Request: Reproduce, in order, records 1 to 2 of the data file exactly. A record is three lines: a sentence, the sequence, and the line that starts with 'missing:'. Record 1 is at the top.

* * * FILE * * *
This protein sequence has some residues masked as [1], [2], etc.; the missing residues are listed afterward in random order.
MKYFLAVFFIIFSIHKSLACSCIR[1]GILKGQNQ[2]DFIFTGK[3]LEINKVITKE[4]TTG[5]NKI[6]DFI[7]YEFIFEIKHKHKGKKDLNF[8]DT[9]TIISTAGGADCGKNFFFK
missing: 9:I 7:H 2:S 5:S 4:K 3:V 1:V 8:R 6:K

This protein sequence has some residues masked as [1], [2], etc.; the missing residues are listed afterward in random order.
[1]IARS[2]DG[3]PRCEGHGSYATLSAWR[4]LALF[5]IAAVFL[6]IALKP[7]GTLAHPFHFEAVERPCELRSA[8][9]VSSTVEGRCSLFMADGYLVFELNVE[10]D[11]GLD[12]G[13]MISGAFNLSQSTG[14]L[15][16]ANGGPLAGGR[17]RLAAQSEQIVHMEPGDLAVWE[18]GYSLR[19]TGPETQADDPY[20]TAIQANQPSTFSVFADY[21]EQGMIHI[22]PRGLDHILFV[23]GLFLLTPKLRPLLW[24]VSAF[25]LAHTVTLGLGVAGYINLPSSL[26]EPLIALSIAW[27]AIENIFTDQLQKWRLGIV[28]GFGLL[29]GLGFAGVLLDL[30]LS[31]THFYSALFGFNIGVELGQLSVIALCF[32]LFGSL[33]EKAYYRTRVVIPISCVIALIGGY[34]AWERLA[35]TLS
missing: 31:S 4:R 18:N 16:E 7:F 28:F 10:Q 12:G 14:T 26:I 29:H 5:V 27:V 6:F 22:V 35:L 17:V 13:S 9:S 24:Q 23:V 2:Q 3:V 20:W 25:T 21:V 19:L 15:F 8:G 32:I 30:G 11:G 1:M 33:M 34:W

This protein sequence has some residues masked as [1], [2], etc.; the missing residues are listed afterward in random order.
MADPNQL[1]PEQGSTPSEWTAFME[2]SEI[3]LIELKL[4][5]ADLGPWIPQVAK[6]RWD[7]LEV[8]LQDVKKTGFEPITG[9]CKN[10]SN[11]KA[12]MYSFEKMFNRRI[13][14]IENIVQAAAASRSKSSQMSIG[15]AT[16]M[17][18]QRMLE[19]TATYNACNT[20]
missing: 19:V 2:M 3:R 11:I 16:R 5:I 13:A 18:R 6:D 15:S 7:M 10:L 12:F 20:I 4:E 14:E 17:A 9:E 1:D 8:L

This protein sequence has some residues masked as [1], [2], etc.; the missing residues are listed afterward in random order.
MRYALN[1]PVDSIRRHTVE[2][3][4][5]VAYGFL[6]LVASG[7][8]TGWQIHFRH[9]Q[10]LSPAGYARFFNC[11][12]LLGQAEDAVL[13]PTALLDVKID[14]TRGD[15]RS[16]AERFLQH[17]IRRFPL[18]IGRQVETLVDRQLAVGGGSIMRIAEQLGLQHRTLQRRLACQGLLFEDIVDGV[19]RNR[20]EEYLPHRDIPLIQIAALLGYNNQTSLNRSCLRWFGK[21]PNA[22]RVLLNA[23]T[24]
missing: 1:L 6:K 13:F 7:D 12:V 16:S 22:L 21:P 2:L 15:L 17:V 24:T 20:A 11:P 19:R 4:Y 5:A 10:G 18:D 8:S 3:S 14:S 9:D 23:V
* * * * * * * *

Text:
This protein sequence has some residues masked as [1], [2], etc.; the missing residues are listed afterward in random order.
MKYFLAVFFIIFSIHKSLACSCIR[1]GILKGQNQ[2]DFIFTGK[3]LEINKVITKE[4]TTG[5]NKI[6]DFI[7]YEFIFEIKHKHKGKKDLNF[8]DT[9]TIISTAGGADCGKNFFFK
missing: 9:I 7:H 2:S 5:S 4:K 3:V 1:V 8:R 6:K

This protein sequence has some residues masked as [1], [2], etc.; the missing residues are listed afterward in random order.
[1]IARS[2]DG[3]PRCEGHGSYATLSAWR[4]LALF[5]IAAVFL[6]IALKP[7]GTLAHPFHFEAVERPCELRSA[8][9]VSSTVEGRCSLFMADGYLVFELNVE[10]D[11]GLD[12]G[13]MISGAFNLSQSTG[14]L[15][16]ANGGPLAGGR[17]RLAAQSEQIVHMEPGDLAVWE[18]GYSLR[19]TGPETQADDPY[20]TAIQANQPSTFSVFADY[21]EQGMIHI[22]PRGLDHILFV[23]GLFLLTPKLRPLLW[24]VSAF[25]LAHTVTLGLGVAGYINLPSSL[26]EPLIALSIAW[27]AIENIFTDQLQKWRLGIV[28]GFGLL[29]GLGFAGVLLDL[30]LS[31]THFYSALFGFNIGVELGQLSVIALCF[32]LFGSL[33]EKAYYRTRVVIPISCVIALIGGY[34]AWERLA[35]TLS
missing: 31:S 4:R 18:N 16:E 7:F 28:F 10:Q 12:G 14:T 26:I 29:H 5:V 27:V 6:F 22:V 35:L 17:V 13:S 9:S 24:Q 23:V 2:Q 3:V 20:W 25:T 21:V 19:L 15:F 8:G 32:I 30:G 11:G 1:M 33:M 34:W